U.S. President Joe Biden confirmed on Thursday that his top economic adviser, Brian Dees, will be leaving the White House.
Diess has served as director of the National Economic Council since the first day of the Biden administration. He previously served in various roles in the Obama administration, including briefly leading the Office of Management and Budget in an acting capacity.
“When I took office, we faced high unemployment, an economic crisis, and the closure of major streets across the country. I knew we needed to not only put families back to work and businesses to reopen, we needed to rebuild our economy so that no one was left behind ,” Biden wrote in a statement Thursday. “For the past two years, I’ve relied on Brian Deese to help me do just that.”
Biden praised Diess for helping “bring my economic vision to life” and managing “the transition from our historic economic recovery to steady growth.”
The president said Deese’s work was “critical” to passing his economic agenda, including the American rescue plan, his $1.9 trillion COVID-19 relief bill, the $1.2 trillion bipartisan infrastructure law, and support for domestic semiconductors. CHIPS and the Science Act for Manufacturing and Technology. Increase competition with China.
Biden did not provide a timeline for his departure or say who might succeed him, but some reports have pointed to Fed Vice Chairman Lyle Brainard and Treasury Undersecretary Worley Adeyemo as potential successors.
A White House spokesman told CNBC that Biden is reportedly likely to appoint Brainard to the position, but “no decision has been made” on the role.
The reshuffle comes at a critical time for the Biden administration. Deese’s eventual successor will take on some of the tasks, including how to implement the CHIPS and science bills, the bipartisan infrastructure and inflation-reducing bills, the Democrats’ climate change, tax reform and money in the health care bill. It also comes amid a looming battle with House Republicans over raising the debt ceiling.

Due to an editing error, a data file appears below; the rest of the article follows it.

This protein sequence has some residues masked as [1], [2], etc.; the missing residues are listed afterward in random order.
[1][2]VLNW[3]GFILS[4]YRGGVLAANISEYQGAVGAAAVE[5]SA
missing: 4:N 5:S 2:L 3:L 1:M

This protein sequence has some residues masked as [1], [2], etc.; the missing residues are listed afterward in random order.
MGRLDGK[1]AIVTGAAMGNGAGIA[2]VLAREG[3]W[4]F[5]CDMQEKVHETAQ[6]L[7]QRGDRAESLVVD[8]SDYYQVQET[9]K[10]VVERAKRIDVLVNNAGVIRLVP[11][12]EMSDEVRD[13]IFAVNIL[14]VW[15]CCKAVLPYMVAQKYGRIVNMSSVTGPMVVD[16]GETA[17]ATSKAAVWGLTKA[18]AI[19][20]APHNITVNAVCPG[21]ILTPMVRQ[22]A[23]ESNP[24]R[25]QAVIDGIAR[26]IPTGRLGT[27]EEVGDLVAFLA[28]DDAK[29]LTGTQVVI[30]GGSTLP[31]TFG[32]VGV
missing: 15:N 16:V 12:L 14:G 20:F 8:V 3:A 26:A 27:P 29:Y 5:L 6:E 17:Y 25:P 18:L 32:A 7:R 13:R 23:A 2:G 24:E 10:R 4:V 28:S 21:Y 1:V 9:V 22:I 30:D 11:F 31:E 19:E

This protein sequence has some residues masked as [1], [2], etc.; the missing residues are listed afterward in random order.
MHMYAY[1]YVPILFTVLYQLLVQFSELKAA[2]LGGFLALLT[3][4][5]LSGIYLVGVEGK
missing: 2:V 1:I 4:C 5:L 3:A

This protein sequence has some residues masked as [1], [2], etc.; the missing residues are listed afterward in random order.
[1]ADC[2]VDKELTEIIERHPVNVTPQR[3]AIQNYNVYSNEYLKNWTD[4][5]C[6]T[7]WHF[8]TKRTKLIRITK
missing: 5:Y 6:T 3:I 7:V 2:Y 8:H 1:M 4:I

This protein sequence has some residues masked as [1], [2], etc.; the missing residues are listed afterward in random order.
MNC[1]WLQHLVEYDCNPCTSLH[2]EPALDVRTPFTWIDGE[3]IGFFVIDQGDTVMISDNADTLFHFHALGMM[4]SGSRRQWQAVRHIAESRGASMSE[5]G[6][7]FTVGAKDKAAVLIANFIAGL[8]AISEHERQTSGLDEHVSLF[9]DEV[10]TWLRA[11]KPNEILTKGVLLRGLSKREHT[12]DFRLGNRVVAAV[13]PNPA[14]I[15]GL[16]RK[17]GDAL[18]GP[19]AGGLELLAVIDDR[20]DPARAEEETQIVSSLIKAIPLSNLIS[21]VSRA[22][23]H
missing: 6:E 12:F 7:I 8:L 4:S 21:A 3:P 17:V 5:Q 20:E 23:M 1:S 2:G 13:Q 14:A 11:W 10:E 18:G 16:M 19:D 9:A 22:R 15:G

When Deese left, the economy had so far avoided the recession many economists expected as the Fed slowed the economy to lower inflation. Unemployment is at a low 3.5%, semiconductor companies are building new factories, and automakers are shifting to ramp up production of electric vehicles.
According to the New York Times, Diess traveled to and from Washington, D.C., from his home in New England, a fact Biden acknowledged in his statement.
“I am grateful to his wife, Kara, and his children, Adeline and Clark, for letting us borrow Bryan,” the president wrote. “I know exactly what it was like to say goodbye to him on a regular long commute to and from Washington, and I know they are happy to welcome him home.”
News of Diess’ departure is the latest high-profile departure from the Biden White House in recent weeks. Biden held a ceremony Wednesday night to thank outgoing White House chief of staff Ron Kline for his service over the past two years and to welcome former White House COVID-19 coordinator Jeff Ziens to the post.
The Associated Press contributed to this report.